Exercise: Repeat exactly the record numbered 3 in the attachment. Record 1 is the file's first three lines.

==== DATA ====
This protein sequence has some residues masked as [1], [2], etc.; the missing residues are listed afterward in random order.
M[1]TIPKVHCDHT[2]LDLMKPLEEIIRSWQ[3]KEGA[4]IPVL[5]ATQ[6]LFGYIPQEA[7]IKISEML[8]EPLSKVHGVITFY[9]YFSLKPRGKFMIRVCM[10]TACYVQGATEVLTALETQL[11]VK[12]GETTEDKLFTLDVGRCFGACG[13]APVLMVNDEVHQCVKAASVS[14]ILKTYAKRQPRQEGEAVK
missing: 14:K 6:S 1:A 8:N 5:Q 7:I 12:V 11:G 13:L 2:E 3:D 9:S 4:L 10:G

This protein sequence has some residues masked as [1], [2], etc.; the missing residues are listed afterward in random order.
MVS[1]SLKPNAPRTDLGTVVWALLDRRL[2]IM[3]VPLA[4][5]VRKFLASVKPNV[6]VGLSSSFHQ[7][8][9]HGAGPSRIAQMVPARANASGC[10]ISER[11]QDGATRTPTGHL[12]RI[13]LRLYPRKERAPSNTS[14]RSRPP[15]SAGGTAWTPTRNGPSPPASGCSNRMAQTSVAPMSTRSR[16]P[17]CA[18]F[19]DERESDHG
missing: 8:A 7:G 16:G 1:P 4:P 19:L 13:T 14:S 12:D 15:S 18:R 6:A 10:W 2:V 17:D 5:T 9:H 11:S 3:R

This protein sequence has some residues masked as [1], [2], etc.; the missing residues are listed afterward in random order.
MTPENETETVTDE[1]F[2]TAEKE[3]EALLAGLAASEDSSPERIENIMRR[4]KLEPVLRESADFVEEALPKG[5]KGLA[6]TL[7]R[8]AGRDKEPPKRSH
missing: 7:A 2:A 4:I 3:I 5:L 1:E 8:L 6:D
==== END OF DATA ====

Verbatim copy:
This protein sequence has some residues masked as [1], [2], etc.; the missing residues are listed afterward in random order.
MTPENETETVTDE[1]F[2]TAEKE[3]EALLAGLAASEDSSPERIENIMRR[4]KLEPVLRESADFVEEALPKG[5]KGLA[6]TL[7]R[8]AGRDKEPPKRSH
missing: 7:A 2:A 4:I 3:I 5:L 1:E 8:L 6:D